The Evergreen Brick Works by Claude Comier Associates, Toronto, Canada. Also known as Don Valley Brick Works Park because of its location in the Don River valley, this old brick works factory and quarry has been restored and re-naturalized to provide Torontonians with a high-quality and revered park and community environmental center. During the 100-plus years in which it operated as a brick works, materials quarried from the site went into numerous buildings constructed in Toronto and further afield. When raw materials ran out in 1984, the brick works closed, leaving behind a large industrial footprint — 16 industrial buildings, a damaged river floodplain ecosystem, and contaminated soil.During the early 1990s, the site was used for illegal raves and urban exploring. Graffiti took over the buildings. Local government got into the act, deciding to restore the site to parkland and, with the help of generous private donations, funds were raised to begin the development process. Work began over the years that followed, including the replanting of trees and the digging of three ponds into which river water would be diverted to be purified and returned back to the river in an improved condition.
Urban Sustainability Through Greener Cities
Run by the charity Evergreen, a non-profit organization aiming to provide environmental education in pursuit of urban sustainability (predominantly through greener cities), the site has become a real community hub, hosting farmers markets, clothes swaps, and a community bicycle hub promoting sustainable transport. The buildings that were left behind from the brick works days have been retained to remind people of the history of the site and retain the character of the place. Repurposing the buildings and structures also helps to deliver Evergreen’s message on reuse and sustainable practices.A Community Resource In addition to the community events, visitors can enjoy the exhibition and gallery spaces housed within the heritage-listed buildings, learn about the history of the brick works and the brick making industry, and enjoy regular talks and guided walks with local ecologists around the 40-acre parkland surrounding the brick works, which includes wetlands, urban forest, wildflower meadows, examples of Pleistocene geology, and nature trails. There is even a seasonal ice rink! Nowadays, the developing ecosystems and habitats within the parklands host a wide range of native species of flora and fauna, including fish, amphibians, insects, birds, and mammals. Community Engagement Ensures Urban Sustainability A multitude of workshops, from cooking to ecology and gardening to green design, ensure year-round community engagement and continued interest and ongoing education. There are plenty of opportunities for volunteers to roll up their sleeves and get involved in looking after the parks’ grounds. Related articles:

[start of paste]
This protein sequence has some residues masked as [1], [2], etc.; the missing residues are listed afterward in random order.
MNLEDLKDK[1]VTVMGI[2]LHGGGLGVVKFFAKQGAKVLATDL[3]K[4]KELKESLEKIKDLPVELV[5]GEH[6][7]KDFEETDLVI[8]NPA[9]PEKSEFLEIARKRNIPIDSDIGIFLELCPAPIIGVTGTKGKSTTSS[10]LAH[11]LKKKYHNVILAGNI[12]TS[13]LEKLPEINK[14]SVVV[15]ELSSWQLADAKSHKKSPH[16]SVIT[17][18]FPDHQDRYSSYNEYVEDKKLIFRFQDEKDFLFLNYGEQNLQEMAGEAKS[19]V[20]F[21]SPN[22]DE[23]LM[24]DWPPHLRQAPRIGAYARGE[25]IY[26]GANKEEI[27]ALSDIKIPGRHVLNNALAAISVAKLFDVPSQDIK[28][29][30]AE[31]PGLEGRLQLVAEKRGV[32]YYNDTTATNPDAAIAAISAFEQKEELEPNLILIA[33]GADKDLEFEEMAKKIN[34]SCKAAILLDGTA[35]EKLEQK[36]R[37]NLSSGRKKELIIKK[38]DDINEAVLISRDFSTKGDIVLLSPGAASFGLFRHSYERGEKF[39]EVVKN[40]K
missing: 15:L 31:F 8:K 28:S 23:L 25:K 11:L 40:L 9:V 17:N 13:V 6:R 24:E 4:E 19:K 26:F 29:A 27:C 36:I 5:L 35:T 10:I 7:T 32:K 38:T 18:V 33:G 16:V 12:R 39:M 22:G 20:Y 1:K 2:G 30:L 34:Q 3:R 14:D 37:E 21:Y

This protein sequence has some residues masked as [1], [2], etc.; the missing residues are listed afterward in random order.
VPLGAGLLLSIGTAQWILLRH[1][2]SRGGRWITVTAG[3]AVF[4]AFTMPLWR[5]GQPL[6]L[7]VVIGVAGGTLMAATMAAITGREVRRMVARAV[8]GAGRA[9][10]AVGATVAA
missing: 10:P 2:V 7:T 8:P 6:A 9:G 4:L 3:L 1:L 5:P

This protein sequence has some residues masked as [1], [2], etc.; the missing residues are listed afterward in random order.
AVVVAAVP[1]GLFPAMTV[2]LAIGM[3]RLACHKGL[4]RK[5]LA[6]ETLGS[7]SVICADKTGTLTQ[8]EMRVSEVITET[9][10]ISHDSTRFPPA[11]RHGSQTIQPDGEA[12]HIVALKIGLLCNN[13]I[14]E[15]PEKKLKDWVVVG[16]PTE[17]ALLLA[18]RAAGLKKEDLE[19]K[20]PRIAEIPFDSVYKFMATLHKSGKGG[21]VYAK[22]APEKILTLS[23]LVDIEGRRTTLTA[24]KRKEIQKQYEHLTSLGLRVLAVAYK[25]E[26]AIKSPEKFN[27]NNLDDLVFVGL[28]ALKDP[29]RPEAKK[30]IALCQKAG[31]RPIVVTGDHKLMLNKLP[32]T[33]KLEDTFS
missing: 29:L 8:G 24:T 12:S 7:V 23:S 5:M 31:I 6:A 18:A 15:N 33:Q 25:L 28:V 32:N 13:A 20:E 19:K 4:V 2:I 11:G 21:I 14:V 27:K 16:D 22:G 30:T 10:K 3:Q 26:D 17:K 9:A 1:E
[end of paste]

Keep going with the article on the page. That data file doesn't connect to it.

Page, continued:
- Top 10 Reused Industrial Landscapes
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A former quarry, the brick works is considered an urban model for ecosystem planning because of its extensive landscape restoration, re-naturalization, and wetland re-establishment. The Centre for Green Cities It’s only new building, The Centre for Green Cities, has received LEED Platinum accreditation, the highest measure of efficient building status available. This underlines Evergreen’s philosophy on working toward greater sustainability. The center is a key tool in the education process surrounding sustainability in our cities and is described as “the stage and incubator for Evergreen’s programmes”.In 2010, Evergreen Brick Works (which is open year round) was named one of the top 10 geotourism destinations in the world by National Geographic. So if you’re in the area, make sure you check it out! The Importance of Developing More Quality Green Space You may have seen in other recent LAN articles such as Developing on Inner-City Brownfield Sites, or Riverside Park South Celebrates New Yorks Industrial Past that there are increasing opportunities to develop brownfield sites in and around our cities. We have discussed the importance of developing more quality green space for growing populations and how the remains of our industrial past are providing unique and highly sensitive sites with the potential to be developed into multifunctional community and environmental facilities. The work that Evergreen, the city of Toronto, and city residents have put into Don Valley Brick Works is certainly an exemplary case study. The project has been a massive success, with more than 100,000 visitors annually. Serving the local community as well as the environment while retaining the unique qualities and identity of a site steeped in local history, Evergreen Brick Works has really shown how to deliver its message on sustainable city living with a fantastic project that is continuing to develop and evolve and engage its visitors. Hopefully, it will be the inspiration for other similar sites around the globe. Recommended Reading: Phytoremediation: Transformation and Control of Contaminants by Steven C. McCutcheon Phytoremediation: Role of Aquatic Plants in Environmental Clean-Up by Bhupinder Dhir Article written by Simon Vive Return to Homepage Published in